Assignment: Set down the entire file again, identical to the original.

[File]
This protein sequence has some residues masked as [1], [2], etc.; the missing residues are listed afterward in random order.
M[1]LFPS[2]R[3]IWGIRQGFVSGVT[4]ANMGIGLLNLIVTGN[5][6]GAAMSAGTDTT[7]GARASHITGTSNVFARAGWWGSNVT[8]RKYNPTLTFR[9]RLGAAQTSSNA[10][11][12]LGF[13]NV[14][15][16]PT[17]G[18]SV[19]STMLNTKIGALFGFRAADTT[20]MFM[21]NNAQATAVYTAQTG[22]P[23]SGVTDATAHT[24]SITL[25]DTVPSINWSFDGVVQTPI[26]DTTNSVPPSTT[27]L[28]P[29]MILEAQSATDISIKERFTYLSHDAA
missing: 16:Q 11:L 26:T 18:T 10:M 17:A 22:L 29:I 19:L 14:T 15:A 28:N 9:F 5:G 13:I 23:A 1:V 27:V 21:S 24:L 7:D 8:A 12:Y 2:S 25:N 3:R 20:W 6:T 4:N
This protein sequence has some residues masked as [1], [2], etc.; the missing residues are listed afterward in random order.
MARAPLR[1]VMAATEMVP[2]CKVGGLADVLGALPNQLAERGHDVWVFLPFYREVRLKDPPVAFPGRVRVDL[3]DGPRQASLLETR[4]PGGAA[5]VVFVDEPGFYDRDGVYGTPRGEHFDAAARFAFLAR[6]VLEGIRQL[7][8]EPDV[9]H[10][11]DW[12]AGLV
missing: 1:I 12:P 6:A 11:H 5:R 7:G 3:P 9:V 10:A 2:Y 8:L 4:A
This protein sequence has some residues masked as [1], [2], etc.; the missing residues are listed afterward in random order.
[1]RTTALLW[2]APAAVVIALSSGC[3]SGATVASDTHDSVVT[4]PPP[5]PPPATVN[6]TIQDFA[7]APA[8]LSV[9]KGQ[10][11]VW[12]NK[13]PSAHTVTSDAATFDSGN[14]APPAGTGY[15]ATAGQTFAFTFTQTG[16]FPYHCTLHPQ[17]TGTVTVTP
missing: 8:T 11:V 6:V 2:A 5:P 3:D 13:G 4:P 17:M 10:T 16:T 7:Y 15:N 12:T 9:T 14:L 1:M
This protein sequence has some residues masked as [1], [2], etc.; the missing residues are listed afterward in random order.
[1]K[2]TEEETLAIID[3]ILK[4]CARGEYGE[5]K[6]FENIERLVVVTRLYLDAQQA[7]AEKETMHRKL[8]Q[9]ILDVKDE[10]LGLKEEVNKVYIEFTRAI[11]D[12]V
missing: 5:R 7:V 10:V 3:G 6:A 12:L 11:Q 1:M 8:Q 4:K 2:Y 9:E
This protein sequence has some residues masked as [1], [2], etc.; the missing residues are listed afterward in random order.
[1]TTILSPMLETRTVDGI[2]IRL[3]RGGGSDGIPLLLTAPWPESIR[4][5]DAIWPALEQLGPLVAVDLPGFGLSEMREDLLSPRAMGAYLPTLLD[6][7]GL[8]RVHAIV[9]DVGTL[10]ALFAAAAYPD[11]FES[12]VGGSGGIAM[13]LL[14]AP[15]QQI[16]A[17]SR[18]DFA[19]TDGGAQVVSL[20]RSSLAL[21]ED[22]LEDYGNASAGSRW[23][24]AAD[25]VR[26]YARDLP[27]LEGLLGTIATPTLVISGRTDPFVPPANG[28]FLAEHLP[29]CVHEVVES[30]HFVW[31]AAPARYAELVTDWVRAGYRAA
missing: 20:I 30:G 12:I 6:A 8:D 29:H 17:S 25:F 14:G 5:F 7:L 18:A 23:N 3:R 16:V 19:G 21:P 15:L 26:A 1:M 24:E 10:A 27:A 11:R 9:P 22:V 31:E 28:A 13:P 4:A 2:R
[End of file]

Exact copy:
This protein sequence has some residues masked as [1], [2], etc.; the missing residues are listed afterward in random order.
M[1]LFPS[2]R[3]IWGIRQGFVSGVT[4]ANMGIGLLNLIVTGN[5][6]GAAMSAGTDTT[7]GARASHITGTSNVFARAGWWGSNVT[8]RKYNPTLTFR[9]RLGAAQTSSNA[10][11][12]LGF[13]NV[14][15][16]PT[17]G[18]SV[19]STMLNTKIGALFGFRAADTT[20]MFM[21]NNAQATAVYTAQTG[22]P[23]SGVTDATAHT[24]SITL[25]DTVPSINWSFDGVVQTPI[26]DTTNSVPPSTT[27]L[28]P[29]MILEAQSATDISIKERFTYLSHDAA
missing: 16:Q 11:L 26:T 18:T 10:M 17:A 22:L 29:I 19:L 14:T 15:A 28:N 9:F 5:G 13:I 23:A 1:V 27:V 21:S 24:L 7:D 8:A 12:Y 2:S 25:N 3:R 20:W 6:T 4:N
This protein sequence has some residues masked as [1], [2], etc.; the missing residues are listed afterward in random order.
MARAPLR[1]VMAATEMVP[2]CKVGGLADVLGALPNQLAERGHDVWVFLPFYREVRLKDPPVAFPGRVRVDL[3]DGPRQASLLETR[4]PGGAA[5]VVFVDEPGFYDRDGVYGTPRGEHFDAAARFAFLAR[6]VLEGIRQL[7][8]EPDV[9]H[10][11]DW[12]AGLV
missing: 1:I 12:P 6:A 11:H 5:R 7:G 3:P 9:V 10:A 2:Y 8:L 4:A
This protein sequence has some residues masked as [1], [2], etc.; the missing residues are listed afterward in random order.
[1]RTTALLW[2]APAAVVIALSSGC[3]SGATVASDTHDSVVT[4]PPP[5]PPPATVN[6]TIQDFA[7]APA[8]LSV[9]KGQ[10][11]VW[12]NK[13]PSAHTVTSDAATFDSGN[14]APPAGTGY[15]ATAGQTFAFTFTQTG[16]FPYHCTLHPQ[17]TGTVTVTP
missing: 8:T 11:V 6:V 2:A 5:P 3:D 13:G 4:P 17:M 10:T 16:T 7:Y 15:N 12:T 9:T 14:L 1:M
This protein sequence has some residues masked as [1], [2], etc.; the missing residues are listed afterward in random order.
[1]K[2]TEEETLAIID[3]ILK[4]CARGEYGE[5]K[6]FENIERLVVVTRLYLDAQQA[7]AEKETMHRKL[8]Q[9]ILDVKDE[10]LGLKEEVNKVYIEFTRAI[11]D[12]V
missing: 5:R 7:V 10:V 3:G 6:A 12:L 11:Q 1:M 8:Q 4:K 2:Y 9:E
This protein sequence has some residues masked as [1], [2], etc.; the missing residues are listed afterward in random order.
[1]TTILSPMLETRTVDGI[2]IRL[3]RGGGSDGIPLLLTAPWPESIR[4][5]DAIWPALEQLGPLVAVDLPGFGLSEMREDLLSPRAMGAYLPTLLD[6][7]GL[8]RVHAIV[9]DVGTL[10]ALFAAAAYPD[11]FES[12]VGGSGGIAM[13]LL[14]AP[15]QQI[16]A[17]SR[18]DFA[19]TDGGAQVVSL[20]RSSLAL[21]ED[22]LEDYGNASAGSRW[23][24]AAD[25]VR[26]YARDLP[27]LEGLLGTIATPTLVISGRTDPFVPPANG[28]FLAEHLP[29]CVHEVVES[30]HFVW[31]AAPARYAELVTDWVRAGYRAA
missing: 20:I 30:G 12:I 6:A 8:D 29:H 17:S 25:F 14:G 5:F 7:L 18:A 23:N 3:R 16:V 19:G 21:P 15:L 26:A 1:M 24:E 10:A 27:A 11:R 9:P 22:V 31:E 28:A 13:P 4:A 2:R